• The object is the name of an instance variable. This is typically a model object (singular name of the table whose data your displaying, or in other words, the table record).
  • The method is the attribute of that instance variable. This is typically a field/column of the table whose data your displaying (really an ActiveRecord method).
  • Together the object and method specify the name of the select statement in the generated html choices can be any enumerable object e.g arrays and hashes and results of database queries, and contains the option tags for the select box.
  • The optional options argument takes various "options" some of which are listed below in the examples.
  • The optional html_options argument allows css to be used for styling the select box.
  • If one of the option tags in choices matches @object.method, that option tag will be selected.

Use collection_select when you require a drop-down selection box, whose source is a model/object

  • The object is the singular name of the table whose data your displaying (the table record).
  • The method is the field/column of the the relevant data (really an ActiveRecord method).
  • Together the object and method specify the name of the select statement in the generated html collection takes the option tags for the select box, this can be a hash or array.
  • The value_method is the field/column to use for the value of the option tags in your html.
  • The text_method is the field/column to use for the visible text of the option tags in your html.
  • The optional options argument takes various "options" some of which are listed below in the examples.
  • The optional html_options argument allows css to be used for styling the select box.
  • If one of the option tags in collection matches @object.method, that option tag will be selected.

Some of the content for this post came from here - check it out for a more detailed explaination of the differences between the 3 select form helpers.

Disabling Censorship in the Aussie Version of the L4D2 Demo

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If, like me your a slave to the ignorance and intollerance of Michael Atkinson and are stuck with the borked, "censored", Aussie version of Left4Dead 2 - have hope.  As expected, I don't think Valve has gone to extreme lengths to "lockdown" the censroship of L4D2.

It's as simple as changing a single character in 2 files.

  1. First, download and then run the Left4Dead 2 demo.
  2. Quit (you don't have to play it, the menu is enough.
  3. Goto your "steamappscommonleft 4 dead 2 demo" directory.  On my machine this folder is in "C:Program Files (x86)Steamsteamappscommonleft 4 dead 2 demo".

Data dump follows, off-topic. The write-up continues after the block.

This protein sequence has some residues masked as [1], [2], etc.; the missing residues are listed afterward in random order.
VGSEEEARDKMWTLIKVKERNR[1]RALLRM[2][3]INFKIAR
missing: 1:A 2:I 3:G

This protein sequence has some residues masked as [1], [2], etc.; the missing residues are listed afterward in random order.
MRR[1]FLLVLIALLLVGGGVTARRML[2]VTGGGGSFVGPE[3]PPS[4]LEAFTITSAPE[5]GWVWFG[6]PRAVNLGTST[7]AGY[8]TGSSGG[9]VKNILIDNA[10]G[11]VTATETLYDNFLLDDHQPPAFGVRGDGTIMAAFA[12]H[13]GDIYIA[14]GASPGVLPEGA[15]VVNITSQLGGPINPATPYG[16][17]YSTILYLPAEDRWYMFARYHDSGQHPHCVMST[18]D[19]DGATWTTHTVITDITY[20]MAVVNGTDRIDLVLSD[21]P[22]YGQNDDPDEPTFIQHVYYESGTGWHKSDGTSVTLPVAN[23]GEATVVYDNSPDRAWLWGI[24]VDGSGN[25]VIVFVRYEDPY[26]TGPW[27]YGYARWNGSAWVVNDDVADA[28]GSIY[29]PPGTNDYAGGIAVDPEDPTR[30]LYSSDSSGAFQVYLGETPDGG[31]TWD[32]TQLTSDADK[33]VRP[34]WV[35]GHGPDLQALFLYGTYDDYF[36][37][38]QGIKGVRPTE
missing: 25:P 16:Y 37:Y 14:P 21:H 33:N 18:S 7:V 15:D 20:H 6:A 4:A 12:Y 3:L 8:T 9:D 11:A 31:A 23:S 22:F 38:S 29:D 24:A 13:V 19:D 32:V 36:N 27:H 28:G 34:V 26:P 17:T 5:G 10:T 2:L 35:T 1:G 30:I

4. Edit the steam_appid.txt file and change "590" to "510".
  5. Goto your "steamappscommonleft 4 dead 2 demoleft4dead2" folder.
  6. Edit the steam.inf file in notepad (or text editor of your choice) and change the "appID=590" line to "appID=510".
  7. Go back to the "steamappscommonleft 4 dead 2 demo" folder and run the "left4dead2.exe" file.

You will need to run the game from the exe directly for this hack to work, and steam will report the game as "Left4Dead Dedicated Server" but, despite these, you should have a 100% bona-fide proper version.

Now while this works (and I am grateful that it does) I should never have had to do it.  Australia needs a R rating for video games.  We are one of the few countries that don't.  And its not about getting raunchy or violent games - its about responsibility.  15 year old children shouldn't be playing even the censored version of the game - plain and simple.  There are many other examples of games which are marketed and sold to 15+ year old children which simply shouldn't be (Doom 3 for example).

And the fact is we would have an R rating except for the illinformed and rediculous stance that the Office of Film and Literature Classification has taken with video games. Video game classification in Australia is the most strict in the Western World in terms of not having an adult's rating (R18+). Currently only Michael Atkinson, South Australian Attorney-General opposes the R18 classification introduction and is also blocking the release of a public paper that canvasses the opinion of the Australian public on whether or not an R18 classification should be introduced.

It staggers me that 1 person can get so much power to effect so many people through inaction.

It's unconscionable.   Immoral.  And Irresponsible.